And then we have those who are HF only or VHF only operatots. Some even are UHF only. There is indeed a very wides spread of possible bands to operate on. Few are able or have the time to operate on all the different bands and so a choice is inevitable. But what does seem to happen is that we view bands almost as if they have a character
of there own, which I suppose is true.. And that is probably why many of us have favorite bands. Some will struggle to work DX on 160m whereas it would be so much easier to use 40m or 20m. Others will sit and wait for 10m to open.The WARC bands seem to be the favorite of those who detest contests.

Much of this is all about challenge, and not always choosing the best band for the job. But whichever way that you look at, ham radio has an awful lot to offer and there are so many choices to make, it is sometimes difficult to know which choice is the best for you. But that is the charm of rhe hobby!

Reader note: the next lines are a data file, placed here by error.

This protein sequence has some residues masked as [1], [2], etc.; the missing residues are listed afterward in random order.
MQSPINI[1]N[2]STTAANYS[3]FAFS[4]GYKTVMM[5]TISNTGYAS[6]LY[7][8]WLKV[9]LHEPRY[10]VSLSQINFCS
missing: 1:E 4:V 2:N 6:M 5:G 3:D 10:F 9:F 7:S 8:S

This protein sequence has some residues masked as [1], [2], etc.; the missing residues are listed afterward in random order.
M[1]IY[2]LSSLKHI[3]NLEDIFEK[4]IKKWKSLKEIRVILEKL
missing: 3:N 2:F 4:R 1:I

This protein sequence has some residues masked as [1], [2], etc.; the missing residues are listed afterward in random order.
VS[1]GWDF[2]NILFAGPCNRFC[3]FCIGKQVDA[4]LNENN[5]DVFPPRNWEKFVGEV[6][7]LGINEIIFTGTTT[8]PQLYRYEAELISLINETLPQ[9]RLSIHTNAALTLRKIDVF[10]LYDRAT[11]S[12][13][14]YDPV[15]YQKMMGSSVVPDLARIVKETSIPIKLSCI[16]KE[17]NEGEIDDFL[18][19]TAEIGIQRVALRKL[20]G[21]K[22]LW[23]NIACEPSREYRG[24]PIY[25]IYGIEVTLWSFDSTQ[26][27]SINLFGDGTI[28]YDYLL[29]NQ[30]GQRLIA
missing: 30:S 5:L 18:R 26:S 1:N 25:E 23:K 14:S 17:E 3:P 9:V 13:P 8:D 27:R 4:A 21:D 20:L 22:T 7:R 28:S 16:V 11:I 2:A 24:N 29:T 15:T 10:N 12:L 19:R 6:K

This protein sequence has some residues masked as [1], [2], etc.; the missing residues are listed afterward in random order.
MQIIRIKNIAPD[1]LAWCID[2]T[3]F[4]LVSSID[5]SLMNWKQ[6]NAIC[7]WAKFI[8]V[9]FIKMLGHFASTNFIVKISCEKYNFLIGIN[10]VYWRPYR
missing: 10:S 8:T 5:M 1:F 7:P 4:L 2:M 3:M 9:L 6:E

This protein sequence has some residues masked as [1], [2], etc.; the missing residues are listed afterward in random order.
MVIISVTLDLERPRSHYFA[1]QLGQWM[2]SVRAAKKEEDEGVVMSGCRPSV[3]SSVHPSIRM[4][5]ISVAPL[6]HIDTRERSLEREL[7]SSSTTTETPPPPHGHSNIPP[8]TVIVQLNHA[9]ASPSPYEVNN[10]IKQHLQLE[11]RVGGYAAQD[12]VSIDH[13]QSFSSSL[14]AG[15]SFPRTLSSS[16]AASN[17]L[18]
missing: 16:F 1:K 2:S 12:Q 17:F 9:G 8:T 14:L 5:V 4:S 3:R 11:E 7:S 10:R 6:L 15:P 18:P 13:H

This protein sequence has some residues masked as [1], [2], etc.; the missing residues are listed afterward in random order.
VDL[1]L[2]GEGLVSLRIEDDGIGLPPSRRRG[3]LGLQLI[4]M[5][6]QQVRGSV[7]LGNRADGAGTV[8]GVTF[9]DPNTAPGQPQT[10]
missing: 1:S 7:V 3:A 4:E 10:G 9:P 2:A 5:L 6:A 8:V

Peter G3OJV

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Learning The Code   June 22nd, 2013

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Every so often the subject of Morse code crops up. It is ususlly from a newcomer to the hobby and the enquiry almost always concerns the beast way to learning the cod and is there an easy way. Well there are no short cuts as such but there is what I regard as the sensible way and a method that not only worked for me, but also I know has worked for many others as well.

Firstly, don’t fall into the trap of practicing by kisten to the code at too slowe a speed. It is much better to listen at a faster speed and leave bigger gaps in between the letters. And the second point I would make which is very important, is to try to listen for the rhythm in the letters rather than trying to count dots and dashes. This is most important because if you want to increase your speed you must hear the code as a rhythm.